Wildfire at Midnight by Mary Stewart (1956)

Book review by Mary P: This was Mary Stewart’s second novel. It is written in the first person, so throughout we have the viewpoint of Gianetta. She is a model, divorced, and making her own living in London. Feeling under pressure her family suggest that she takes a holiday at a hotel in Skye. When she arrives she finds the hotel full of guests, there to hunt, fish and climb. Suddenly we feel we are in an Agatha Christie mystery in a country house. After her arrival she learns that her ex-husband from whom she had an acrimonious divorce is also a guest at the hotel.

Gianetta is told that a local girl has been killed and the murderer has not yet been apprehended. Everyone is under suspicion, and there are two further murders, this time of hotel guests. Red herrings point to Gianetta’s ex-husband, and she fails to pass on evidence that could incriminate him. The murderer is revealed, in a finale in which our heroine is in jeopardy, and his rather thin motive for all three murders is revealed.

Mary Stewart is known for developing a romantic mystery genre. Wildfire at Midnight is definitely more mystery than romance. The romance element is rather unsatisfactory as the divorced couple seem reconciled rather too hastily, given what we have been told were the reasons for their divorce.

The author is more convincing when it comes to descriptions of landscape. The story is set in a very small area of Skye in the vicinity of Blaven, one of several Munros on Skye. She is obviously familiar with the mountains, and she describes visitors, climbing and fishing there as well as much frenetic activity when guests are sent out in search parties to find those who go missing. These passages are gripping, and set up tension in the narrative.

Although the story is set in a very small area of the country we are given glimpses of the outside world, which often mirror what is happening on Skye. Gianetta chooses to leave London during the Coronation. We are reminded of this event, and the bonfires on Skye in readiness for the celebrations, in contrast to the bonfires lit to burn the bodies of two of the victims. We are also given news of the success of the Everest expedition, in a novel where climbing is central, and attitudes to the mountains are the motive for the killings.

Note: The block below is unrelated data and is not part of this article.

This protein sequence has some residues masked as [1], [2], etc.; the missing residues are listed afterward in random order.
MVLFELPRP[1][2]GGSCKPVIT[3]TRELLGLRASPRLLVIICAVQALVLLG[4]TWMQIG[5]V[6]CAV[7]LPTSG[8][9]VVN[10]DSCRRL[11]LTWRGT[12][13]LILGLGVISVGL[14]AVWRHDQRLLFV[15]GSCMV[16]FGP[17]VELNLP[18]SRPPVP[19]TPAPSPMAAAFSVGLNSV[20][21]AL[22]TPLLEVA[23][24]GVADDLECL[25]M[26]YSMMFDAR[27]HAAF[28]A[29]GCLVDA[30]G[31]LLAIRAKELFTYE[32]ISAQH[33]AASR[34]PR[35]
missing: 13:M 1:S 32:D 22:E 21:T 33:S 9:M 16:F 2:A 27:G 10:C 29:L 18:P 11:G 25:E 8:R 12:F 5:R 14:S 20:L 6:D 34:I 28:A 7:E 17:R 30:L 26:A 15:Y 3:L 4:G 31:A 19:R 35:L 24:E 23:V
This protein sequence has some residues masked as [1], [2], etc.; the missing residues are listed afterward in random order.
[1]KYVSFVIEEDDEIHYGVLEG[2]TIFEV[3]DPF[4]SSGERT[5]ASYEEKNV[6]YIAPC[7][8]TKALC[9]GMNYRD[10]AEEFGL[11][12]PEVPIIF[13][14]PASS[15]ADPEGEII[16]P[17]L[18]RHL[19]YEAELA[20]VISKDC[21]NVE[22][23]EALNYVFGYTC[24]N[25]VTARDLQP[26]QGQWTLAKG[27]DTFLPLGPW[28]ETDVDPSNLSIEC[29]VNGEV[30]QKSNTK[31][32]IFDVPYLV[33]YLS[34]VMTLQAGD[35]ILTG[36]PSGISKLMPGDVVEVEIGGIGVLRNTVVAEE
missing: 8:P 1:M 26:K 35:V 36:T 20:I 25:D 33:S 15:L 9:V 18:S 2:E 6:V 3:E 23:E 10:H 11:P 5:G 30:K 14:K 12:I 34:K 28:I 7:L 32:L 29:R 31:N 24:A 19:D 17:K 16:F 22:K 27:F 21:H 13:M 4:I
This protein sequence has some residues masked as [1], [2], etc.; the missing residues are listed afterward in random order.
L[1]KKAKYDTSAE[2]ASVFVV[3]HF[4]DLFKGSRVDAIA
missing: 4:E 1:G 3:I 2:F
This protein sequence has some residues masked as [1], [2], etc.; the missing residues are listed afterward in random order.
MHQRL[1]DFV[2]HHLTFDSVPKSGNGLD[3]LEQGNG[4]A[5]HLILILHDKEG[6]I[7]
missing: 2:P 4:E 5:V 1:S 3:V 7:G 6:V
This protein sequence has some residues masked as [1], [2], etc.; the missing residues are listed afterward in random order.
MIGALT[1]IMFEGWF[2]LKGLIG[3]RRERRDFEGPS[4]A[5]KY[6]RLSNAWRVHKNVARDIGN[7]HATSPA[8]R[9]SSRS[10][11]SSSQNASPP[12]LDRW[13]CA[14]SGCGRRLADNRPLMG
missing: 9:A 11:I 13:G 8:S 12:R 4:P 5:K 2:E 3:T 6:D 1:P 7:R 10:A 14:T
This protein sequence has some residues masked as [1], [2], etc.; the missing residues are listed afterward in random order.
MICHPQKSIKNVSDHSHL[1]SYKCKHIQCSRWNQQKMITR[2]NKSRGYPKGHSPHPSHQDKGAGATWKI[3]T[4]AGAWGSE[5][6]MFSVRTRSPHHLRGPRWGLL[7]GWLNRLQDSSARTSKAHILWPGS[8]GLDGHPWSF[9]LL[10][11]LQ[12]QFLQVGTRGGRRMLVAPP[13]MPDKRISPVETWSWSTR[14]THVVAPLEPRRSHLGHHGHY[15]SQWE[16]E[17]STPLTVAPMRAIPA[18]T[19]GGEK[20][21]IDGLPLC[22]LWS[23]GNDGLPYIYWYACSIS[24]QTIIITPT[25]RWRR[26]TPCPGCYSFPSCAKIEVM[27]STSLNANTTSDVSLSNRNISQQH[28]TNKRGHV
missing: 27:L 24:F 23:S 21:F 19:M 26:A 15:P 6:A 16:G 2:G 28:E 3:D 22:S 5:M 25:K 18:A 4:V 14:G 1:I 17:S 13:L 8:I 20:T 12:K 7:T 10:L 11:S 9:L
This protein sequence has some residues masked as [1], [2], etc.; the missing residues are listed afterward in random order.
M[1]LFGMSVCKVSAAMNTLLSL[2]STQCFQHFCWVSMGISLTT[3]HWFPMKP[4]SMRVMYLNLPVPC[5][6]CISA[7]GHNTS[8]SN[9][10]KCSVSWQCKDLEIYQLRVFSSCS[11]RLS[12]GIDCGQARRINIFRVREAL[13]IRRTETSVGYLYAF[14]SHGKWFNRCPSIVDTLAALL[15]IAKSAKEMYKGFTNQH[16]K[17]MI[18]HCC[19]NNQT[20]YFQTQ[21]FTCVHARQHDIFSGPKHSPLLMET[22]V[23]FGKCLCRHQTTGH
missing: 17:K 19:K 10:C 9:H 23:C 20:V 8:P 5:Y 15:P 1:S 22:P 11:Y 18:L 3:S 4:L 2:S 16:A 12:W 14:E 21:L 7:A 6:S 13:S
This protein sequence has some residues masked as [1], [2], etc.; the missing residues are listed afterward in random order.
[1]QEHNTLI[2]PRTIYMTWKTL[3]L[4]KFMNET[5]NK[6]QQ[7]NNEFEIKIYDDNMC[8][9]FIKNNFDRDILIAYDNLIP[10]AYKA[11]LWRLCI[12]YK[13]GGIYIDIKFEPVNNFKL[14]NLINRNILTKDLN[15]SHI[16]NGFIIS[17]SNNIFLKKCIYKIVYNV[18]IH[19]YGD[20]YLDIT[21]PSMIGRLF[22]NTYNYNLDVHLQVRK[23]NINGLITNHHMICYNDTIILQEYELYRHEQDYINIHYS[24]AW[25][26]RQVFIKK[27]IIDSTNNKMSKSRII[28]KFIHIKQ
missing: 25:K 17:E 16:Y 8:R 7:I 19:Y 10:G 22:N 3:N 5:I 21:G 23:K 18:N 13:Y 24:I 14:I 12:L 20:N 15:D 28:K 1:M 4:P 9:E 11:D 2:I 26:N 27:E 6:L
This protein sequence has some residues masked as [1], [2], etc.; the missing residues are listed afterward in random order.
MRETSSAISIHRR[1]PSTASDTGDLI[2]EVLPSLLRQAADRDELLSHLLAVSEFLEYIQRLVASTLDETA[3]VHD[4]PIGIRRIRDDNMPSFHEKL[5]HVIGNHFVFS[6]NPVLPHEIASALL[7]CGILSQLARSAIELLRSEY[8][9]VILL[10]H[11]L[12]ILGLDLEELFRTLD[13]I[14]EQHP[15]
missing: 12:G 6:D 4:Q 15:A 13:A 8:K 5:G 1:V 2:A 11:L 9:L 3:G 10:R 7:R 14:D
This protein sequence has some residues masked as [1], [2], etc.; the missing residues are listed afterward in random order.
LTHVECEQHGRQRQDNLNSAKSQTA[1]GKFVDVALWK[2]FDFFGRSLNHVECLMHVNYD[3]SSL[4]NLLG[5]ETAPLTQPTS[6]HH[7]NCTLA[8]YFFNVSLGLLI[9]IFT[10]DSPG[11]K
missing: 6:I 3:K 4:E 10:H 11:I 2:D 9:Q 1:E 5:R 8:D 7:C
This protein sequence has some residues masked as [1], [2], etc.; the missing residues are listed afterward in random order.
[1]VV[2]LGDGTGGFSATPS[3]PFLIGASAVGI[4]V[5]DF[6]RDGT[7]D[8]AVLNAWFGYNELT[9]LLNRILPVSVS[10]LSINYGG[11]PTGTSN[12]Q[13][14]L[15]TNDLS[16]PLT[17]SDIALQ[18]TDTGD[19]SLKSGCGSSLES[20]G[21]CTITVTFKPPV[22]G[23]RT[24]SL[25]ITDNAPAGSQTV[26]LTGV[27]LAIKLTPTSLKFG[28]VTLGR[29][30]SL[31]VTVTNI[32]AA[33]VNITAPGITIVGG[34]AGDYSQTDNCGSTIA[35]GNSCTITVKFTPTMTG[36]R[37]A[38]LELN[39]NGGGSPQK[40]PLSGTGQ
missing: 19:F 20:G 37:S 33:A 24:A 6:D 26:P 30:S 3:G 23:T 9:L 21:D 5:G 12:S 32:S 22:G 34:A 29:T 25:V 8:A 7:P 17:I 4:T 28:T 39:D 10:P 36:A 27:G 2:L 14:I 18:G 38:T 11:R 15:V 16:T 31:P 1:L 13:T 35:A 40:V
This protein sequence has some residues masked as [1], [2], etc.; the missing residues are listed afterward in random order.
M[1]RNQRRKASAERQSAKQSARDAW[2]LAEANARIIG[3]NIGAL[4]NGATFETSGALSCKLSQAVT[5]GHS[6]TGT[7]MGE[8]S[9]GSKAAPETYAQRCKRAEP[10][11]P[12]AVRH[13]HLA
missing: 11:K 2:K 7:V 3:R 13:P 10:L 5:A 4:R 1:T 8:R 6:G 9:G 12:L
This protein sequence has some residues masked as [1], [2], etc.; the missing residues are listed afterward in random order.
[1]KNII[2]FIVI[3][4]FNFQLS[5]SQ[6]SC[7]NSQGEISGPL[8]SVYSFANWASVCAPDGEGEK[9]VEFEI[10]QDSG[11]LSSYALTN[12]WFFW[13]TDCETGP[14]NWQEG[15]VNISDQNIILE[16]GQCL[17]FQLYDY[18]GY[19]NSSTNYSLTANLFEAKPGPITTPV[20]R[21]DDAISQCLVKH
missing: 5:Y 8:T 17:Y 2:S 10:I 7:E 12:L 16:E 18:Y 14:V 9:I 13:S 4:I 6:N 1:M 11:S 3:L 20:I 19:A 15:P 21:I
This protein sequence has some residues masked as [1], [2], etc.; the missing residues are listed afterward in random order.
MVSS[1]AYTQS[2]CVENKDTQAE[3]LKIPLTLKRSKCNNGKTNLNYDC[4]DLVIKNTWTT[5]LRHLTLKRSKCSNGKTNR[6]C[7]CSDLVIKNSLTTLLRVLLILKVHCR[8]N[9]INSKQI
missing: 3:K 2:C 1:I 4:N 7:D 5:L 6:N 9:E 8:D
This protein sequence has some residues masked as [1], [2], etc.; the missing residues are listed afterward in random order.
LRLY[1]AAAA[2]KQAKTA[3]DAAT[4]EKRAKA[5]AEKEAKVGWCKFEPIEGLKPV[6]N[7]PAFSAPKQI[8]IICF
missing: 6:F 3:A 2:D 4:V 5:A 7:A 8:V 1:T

Mary Stewart does not develop her characters, and they are little more than stereotypes. Gianetta is an independent, plucky heroine, but other women are pictured rather more negatively as for example jealous wives, empty headed, and vain celebrities, and the novel ends with our heroine back with her husband, and this is clearly where the authors thinks she belongs.

So, a pleasant read, and since I have a library omnibus copy with two other of her novels in the edition, and time on my hands, I may well read some more.

P.S. Didn’t they smoke a lot in the 1950s! Margaret Lockwood would make a fine Gianetta.

2 thoughts on “Wildfire at Midnight by Mary Stewart (1956)

  1. It’s not one of her best but it does make one want to visit Skye – at the right time of year and with a lot of warm clothing! My favorites are Madam Will You Talk, This Rough Magic, Nine Coaches Waiting, My Brother Michael, and The Ivy Tree.

  2. I read Wildfire at Midnight too and enjoyed it despite (or perhaps because of) the fact I found it really quite silly! Once I’d suspended my disbelief at the heroine being stalked across misty Scottish moors by a crazed killer I was gripped and, as you say, the landscape of Skye is nicely evoked.

    One thing I appreciated was the realistic reactions from the other hotel guests to the murders. Quite often deaths in detective fiction are, I think, really just plot devices so it was refreshing to see characters be genuinely shocked and disturbed by the murders taking place around them and seem to have compassion for the victims.

    I agree that the depiction of women was a little disappointing though – there’s quite a lot of uncritical discussion of women’s being loyal to their husbands (even if they’re adulterers or even potentially murderers) which I found jarring. And I was left with the feeling that Gianetta would pretty quickly come to regret reuniting with her husband!

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